Episode 27: Is Your State Serving Black Students? (ft. EdTrust)

May 10, 2019 12:00:00 AM

In this episode, Andrew H. Nichols and Shaun R. Harper join us to discuss the recent EdTrust report Broken Mirrors: Black Student Representation at Public State Colleges and Universities. The concept behind Broken Mirrors is that the demographics of college students does not mirror that of the general public and that students of color are vastly underrepresented on college campuses. We discuss the ways the college admissions process is biased towards wealthy white students, from the recruitment process to standardized testing. You'll learn about the systemic changes that need to take place to ensure that students of color have equal opportunity to succeed in higher education. Andrew H. Nichols, Ph.D. is the Senior Director of Higher Education Research and Data Analytics at The Education Trust. He helps develop a research agenda that identifies patterns and trends in college access, affordability, and success, with a keen focus on improving outcomes for underserved populations. Shaun R. Harper, Ph.D. is a Provost Professor at the Rossier School of Education and Marshall School of Business at the University of Southern California. He studies racial, gender, and LGBT issues in corporations, law firms, Hollywood production companies, K-12 schools, and universities. His research has been cited in over 10,000 published studies. The Wall Street Journal, New York Times, Fortune, Washington Post, Black Enterprise, and several thousand other news outlets have quoted Professor Harper and featured his research. [spp-player url=http://traffic.libsyn.com/voices4ed/27_-_Education_Post_-_Broken_Mirrors.mp3] [spp-tweet tweet="“The research makes clear that when more holistic measures are used in college admissions processes, that the students who are admitted actually perform better academically” – Shaun R. Harper"]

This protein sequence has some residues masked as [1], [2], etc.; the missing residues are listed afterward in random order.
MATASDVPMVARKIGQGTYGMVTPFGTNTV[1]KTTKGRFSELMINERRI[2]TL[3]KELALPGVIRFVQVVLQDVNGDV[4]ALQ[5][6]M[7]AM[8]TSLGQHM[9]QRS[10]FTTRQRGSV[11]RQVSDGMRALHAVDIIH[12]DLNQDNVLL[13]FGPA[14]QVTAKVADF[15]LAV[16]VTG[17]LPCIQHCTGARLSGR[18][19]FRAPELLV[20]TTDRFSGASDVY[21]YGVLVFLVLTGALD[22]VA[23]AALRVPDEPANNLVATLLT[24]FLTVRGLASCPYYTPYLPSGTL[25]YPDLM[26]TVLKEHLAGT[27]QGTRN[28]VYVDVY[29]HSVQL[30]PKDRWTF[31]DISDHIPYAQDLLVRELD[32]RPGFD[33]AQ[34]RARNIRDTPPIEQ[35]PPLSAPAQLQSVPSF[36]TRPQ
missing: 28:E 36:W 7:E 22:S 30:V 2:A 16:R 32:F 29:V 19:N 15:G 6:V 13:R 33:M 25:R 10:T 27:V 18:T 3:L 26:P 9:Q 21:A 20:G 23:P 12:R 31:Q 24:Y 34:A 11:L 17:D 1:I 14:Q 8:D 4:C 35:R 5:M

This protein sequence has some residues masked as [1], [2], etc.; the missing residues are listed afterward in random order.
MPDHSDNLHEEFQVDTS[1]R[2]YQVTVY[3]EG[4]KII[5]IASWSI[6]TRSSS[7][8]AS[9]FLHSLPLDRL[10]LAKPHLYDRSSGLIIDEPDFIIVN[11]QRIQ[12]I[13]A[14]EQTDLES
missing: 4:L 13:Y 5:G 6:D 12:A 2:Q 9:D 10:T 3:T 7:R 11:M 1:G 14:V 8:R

Episode Details:

  • Why colleges usually don’t consider race in the admissions process
  • Why the lack of representation in colleges is not entirely the fault of the K-12 system
  • Better ways to determine whether or not students are ready for college
  • How standardized tests are biased against non-white students
  • Why higher education is still the best path towards economic security and upward social mobility
  • How to ensure students of color have equal opportunity to succeed at public institutions

Links Mentioned:

[spp-tweet tweet="“On the one hand we have to hire more black and brown faculty members but on the other hand we have to help the white faculty members who comprise the overwhelming majority of these faculties be more highly skilled at teaching racially and ethnically diverse learners.” – Shaun R. Harper"]

Tags: Testing, college admissions, racial inequality, SAT, Standards

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